The second third of the trip started at Sandy Rock Road (second bridge) and continued to the Brue Road bridge (1.3 miles).  Here the creek really opens up into a flat, wide grassy corridor which was very pleasant and peaceful.  As I approached the east bank, I encountered some larger sandstone outcrops topped with white pines…these kind of reminded me of a poor man’s Willow Creek (a nice trip I did last spring).  While the trip had been pretty much dead-fall free up to that point, this does change once you cross a private drive bridge.  Here trees finally start to crowd the banks and there are a few downed logs to duck and dodge.  Three jams have to be portaged, but are easy to do as the banks aren’t very big nor muddy.  After a while the trees thin back again revealing a terrific oak savanna to the east.  Under the subsequent hill, a spring seep popped up out of nowhere and fed the creek.  Soon after I encountered a 150′ section of Class 1 rapids that were fun but bumpy.  This section concludes at Brue Road, which would be a great take-out option.

The third section spanned from Brue Road bridge to Hwy A for roughly 1.4 miles.  This leg I was particularly looking forward to as relief maps indicated there could be some large outcrops and in my head I envisioned something like the Kickapoo River.  At first this started nice…the creek stayed open with great views of oak savannah hills to the east and white pine topped bluffs to the west.  But once the creek got close to the westerly bluffs things started to go wrong.  The banks which used to be small started to get much larger and muddier, and downed trees were everywhere.  I portaged the first few, but soon realized I was wasting my time as often the next serious logjam would appear shortly after I would complete my last portage.  At that point, me and my boat were quite muddy and filthy…and I was bleeding from several portage wounds.  The next logjam had very steep, muddy banks with nothing to step on, which forced me to dig my hands and feet into the mud to climb out like a rock climber.  A royal pain…on top of this I was pulling my kayak up with rope when the paddle broke free from its holder.  I had to completely descend back down to rescue my paddle which was floating away and reascend all over again.  At that point I gave up on the creek and portaged the next half mile along a farmer’s recently cut corn field.  Needless to say, that wasn’t fun either.  The whole point of doing this section was for the outcrops and while there were a few, most were quite recessed and hard to see…definitely no Kickapoo.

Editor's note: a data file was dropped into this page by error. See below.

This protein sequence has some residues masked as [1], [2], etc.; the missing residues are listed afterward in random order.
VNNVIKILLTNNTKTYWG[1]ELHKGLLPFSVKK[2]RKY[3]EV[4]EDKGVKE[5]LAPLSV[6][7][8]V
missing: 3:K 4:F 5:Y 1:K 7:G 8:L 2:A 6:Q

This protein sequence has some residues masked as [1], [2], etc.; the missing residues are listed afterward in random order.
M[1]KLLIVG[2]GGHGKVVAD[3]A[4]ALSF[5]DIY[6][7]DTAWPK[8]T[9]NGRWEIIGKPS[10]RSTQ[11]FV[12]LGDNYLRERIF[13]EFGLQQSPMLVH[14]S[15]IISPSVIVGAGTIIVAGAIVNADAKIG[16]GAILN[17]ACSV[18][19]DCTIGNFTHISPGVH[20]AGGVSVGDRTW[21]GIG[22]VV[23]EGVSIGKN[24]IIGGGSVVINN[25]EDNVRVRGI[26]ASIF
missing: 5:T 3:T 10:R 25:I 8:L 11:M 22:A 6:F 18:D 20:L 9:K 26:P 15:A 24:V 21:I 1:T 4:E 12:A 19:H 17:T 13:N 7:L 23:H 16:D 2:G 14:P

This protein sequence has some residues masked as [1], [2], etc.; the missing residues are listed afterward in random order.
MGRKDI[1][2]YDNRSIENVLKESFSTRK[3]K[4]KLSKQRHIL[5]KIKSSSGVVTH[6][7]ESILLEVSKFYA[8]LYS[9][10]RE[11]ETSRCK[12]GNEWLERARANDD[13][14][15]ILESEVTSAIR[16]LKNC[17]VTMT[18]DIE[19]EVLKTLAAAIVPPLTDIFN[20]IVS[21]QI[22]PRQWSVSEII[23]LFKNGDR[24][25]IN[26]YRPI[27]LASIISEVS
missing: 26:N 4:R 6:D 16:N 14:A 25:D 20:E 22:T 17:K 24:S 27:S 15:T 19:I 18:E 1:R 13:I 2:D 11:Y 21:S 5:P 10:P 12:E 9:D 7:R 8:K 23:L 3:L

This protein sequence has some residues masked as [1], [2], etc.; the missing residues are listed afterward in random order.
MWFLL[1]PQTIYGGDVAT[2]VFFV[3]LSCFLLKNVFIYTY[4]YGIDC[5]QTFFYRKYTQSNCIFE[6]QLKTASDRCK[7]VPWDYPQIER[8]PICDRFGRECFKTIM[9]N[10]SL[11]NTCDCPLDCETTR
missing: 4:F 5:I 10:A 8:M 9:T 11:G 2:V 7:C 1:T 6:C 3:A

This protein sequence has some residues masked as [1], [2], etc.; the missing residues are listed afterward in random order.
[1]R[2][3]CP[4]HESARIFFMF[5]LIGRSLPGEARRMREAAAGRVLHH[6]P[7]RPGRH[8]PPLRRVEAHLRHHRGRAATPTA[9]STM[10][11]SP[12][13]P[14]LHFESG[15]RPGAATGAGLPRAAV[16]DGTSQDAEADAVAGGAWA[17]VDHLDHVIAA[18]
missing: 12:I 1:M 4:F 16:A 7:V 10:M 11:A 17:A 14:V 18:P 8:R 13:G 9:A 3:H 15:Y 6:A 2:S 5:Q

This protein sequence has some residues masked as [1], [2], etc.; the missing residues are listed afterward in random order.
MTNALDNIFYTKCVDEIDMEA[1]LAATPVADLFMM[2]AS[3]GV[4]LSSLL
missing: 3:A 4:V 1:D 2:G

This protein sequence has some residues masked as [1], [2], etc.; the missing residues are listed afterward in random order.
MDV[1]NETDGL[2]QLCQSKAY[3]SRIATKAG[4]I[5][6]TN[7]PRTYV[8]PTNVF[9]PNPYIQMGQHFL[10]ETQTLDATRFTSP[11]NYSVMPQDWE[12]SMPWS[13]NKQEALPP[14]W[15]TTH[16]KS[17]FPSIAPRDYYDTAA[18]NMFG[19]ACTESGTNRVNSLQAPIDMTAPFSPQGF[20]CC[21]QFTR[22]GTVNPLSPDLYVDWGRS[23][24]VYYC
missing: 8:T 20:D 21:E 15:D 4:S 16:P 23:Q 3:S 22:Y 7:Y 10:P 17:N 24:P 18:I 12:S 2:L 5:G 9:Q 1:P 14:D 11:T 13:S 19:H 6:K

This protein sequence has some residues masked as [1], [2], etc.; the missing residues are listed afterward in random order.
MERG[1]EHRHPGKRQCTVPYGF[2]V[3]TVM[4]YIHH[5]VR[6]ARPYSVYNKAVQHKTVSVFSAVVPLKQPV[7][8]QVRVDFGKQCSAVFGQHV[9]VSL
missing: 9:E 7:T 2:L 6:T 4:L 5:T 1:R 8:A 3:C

At the end of the corn field, a barbed wire fence provided some difficulty in getting past, but once on the other side I was finally able to get back onto the water and there were no logjams for the rest of the trip.  This final stretch was actually quite nice with a fantastic white pine bluff to the east and another to the south.  The take-out was at Hwy A which was plenty doable.  From the bridge you have a fantastic vista of the creek (north and south) and you would never guess that there were such horrible logjams hiding upstream (and downstream).

Being curious, I intentionally overshot my take-out to explore the immediate downstream section of the creek for an additional 1000 more feet.  Here the creek flows though a horse pasture and a public trout easement.  The channel flattens out into some shallow rapids and is flanked by some small outcrops and bluffs.  It’s a neat scene, but I was getting tired so waded back to the take-out to end the trip prematurely.  Had I continued maybe 1000 more feet, I would have seen among the biggest and best outcrops on the creek (which you can see partly from Hwy A).